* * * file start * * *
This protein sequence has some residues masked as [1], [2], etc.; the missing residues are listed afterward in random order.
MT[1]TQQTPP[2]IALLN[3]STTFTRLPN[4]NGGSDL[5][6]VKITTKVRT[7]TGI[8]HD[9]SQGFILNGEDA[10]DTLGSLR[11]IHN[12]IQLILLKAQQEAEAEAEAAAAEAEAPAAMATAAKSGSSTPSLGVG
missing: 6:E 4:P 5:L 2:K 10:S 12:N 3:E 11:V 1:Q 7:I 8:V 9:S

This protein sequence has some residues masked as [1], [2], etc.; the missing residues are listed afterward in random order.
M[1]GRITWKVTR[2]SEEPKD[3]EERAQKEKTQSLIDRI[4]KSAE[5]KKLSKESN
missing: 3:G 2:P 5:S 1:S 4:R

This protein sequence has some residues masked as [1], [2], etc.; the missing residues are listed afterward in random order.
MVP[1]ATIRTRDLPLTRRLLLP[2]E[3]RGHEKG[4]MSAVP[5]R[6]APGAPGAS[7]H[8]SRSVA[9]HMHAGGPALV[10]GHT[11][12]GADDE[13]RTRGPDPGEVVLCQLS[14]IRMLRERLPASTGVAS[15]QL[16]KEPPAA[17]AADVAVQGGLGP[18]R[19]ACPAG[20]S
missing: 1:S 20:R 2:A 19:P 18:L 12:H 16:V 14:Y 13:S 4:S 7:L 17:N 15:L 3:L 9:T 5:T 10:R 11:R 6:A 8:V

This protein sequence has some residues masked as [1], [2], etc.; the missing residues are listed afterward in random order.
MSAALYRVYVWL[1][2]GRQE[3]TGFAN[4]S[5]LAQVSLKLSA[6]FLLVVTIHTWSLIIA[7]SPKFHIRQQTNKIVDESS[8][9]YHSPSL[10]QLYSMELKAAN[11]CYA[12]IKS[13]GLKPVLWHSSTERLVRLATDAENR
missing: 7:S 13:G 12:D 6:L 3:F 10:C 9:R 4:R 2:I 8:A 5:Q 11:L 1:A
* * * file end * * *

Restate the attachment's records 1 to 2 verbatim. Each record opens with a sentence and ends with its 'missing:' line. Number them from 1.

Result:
This protein sequence has some residues masked as [1], [2], etc.; the missing residues are listed afterward in random order.
MT[1]TQQTPP[2]IALLN[3]STTFTRLPN[4]NGGSDL[5][6]VKITTKVRT[7]TGI[8]HD[9]SQGFILNGEDA[10]DTLGSLR[11]IHN[12]IQLILLKAQQEAEAEAEAAAAEAEAPAAMATAAKSGSSTPSLGVG
missing: 6:E 4:P 5:L 2:K 10:S 12:N 3:E 11:V 1:Q 7:I 8:V 9:S

This protein sequence has some residues masked as [1], [2], etc.; the missing residues are listed afterward in random order.
M[1]GRITWKVTR[2]SEEPKD[3]EERAQKEKTQSLIDRI[4]KSAE[5]KKLSKESN
missing: 3:G 2:P 5:S 1:S 4:R